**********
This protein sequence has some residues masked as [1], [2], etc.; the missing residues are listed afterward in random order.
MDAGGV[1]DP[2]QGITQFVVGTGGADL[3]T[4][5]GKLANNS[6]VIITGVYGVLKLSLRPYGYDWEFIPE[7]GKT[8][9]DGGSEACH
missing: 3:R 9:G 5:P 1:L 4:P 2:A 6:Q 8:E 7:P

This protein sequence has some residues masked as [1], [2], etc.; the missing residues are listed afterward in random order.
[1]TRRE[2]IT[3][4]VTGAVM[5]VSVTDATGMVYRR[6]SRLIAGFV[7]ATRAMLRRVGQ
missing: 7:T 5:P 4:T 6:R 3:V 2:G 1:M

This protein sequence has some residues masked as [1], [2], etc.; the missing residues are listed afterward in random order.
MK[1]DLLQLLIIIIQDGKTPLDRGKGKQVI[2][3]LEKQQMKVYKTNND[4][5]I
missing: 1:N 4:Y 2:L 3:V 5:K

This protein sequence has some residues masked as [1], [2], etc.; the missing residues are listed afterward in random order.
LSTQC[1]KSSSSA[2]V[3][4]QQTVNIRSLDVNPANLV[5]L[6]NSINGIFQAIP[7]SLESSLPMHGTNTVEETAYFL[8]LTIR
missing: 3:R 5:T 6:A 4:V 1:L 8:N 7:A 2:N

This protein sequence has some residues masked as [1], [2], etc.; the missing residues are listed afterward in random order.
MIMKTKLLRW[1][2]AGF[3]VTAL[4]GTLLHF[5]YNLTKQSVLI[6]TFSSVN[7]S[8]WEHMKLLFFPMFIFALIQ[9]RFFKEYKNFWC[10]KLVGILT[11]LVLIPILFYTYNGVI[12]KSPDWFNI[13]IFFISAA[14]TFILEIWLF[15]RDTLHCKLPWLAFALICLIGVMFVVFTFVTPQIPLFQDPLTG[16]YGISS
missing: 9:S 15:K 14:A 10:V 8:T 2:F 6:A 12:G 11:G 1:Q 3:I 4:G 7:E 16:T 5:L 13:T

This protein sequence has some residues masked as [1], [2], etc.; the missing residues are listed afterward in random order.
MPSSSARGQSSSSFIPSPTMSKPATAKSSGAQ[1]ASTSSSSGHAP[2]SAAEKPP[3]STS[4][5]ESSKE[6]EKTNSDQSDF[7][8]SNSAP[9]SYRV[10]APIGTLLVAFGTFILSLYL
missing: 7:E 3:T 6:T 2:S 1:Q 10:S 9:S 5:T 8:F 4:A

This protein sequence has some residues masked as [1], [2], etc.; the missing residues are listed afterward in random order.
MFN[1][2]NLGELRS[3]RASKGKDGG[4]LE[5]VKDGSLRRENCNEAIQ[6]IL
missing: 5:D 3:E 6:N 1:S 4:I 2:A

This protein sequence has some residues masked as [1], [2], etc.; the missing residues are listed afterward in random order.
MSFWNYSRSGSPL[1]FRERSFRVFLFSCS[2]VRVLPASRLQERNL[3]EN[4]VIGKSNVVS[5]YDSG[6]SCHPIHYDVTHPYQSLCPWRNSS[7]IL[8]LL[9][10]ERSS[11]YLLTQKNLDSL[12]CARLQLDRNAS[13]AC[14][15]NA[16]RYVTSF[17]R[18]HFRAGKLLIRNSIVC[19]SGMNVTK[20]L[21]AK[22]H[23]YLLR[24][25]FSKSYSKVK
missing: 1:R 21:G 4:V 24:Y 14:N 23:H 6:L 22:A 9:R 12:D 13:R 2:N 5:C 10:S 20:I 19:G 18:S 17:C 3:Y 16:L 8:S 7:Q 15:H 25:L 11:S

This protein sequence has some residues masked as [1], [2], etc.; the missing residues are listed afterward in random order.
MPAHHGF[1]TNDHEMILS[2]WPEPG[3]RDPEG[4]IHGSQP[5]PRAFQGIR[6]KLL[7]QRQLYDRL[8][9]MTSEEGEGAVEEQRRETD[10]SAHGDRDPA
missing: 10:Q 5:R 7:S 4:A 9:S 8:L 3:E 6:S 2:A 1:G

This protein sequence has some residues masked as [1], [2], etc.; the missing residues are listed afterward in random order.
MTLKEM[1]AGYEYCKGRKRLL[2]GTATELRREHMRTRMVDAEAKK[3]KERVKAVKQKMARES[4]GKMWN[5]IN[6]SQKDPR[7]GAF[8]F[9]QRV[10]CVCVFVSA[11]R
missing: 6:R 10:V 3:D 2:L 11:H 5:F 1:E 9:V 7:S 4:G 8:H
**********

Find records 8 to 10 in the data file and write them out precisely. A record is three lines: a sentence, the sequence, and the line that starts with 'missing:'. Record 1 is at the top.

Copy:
This protein sequence has some residues masked as [1], [2], etc.; the missing residues are listed afterward in random order.
MSFWNYSRSGSPL[1]FRERSFRVFLFSCS[2]VRVLPASRLQERNL[3]EN[4]VIGKSNVVS[5]YDSG[6]SCHPIHYDVTHPYQSLCPWRNSS[7]IL[8]LL[9][10]ERSS[11]YLLTQKNLDSL[12]CARLQLDRNAS[13]AC[14][15]NA[16]RYVTSF[17]R[18]HFRAGKLLIRNSIVC[19]SGMNVTK[20]L[21]AK[22]H[23]YLLR[24][25]FSKSYSKVK
missing: 1:R 21:G 4:V 24:Y 14:N 23:H 6:L 22:A 9:R 12:D 13:R 2:N 5:C 10:S 20:I 19:G 18:S 17:C 3:Y 16:L 8:S 7:Q 15:H 25:L 11:S

This protein sequence has some residues masked as [1], [2], etc.; the missing residues are listed afterward in random order.
MPAHHGF[1]TNDHEMILS[2]WPEPG[3]RDPEG[4]IHGSQP[5]PRAFQGIR[6]KLL[7]QRQLYDRL[8][9]MTSEEGEGAVEEQRRETD[10]SAHGDRDPA
missing: 10:Q 5:R 7:S 4:A 9:S 8:L 3:E 6:S 2:A 1:G

This protein sequence has some residues masked as [1], [2], etc.; the missing residues are listed afterward in random order.
MTLKEM[1]AGYEYCKGRKRLL[2]GTATELRREHMRTRMVDAEAKK[3]KERVKAVKQKMARES[4]GKMWN[5]IN[6]SQKDPR[7]GAF[8]F[9]QRV[10]CVCVFVSA[11]R
missing: 6:R 10:V 3:D 2:L 11:H 5:F 1:E 9:V 7:S 4:G 8:H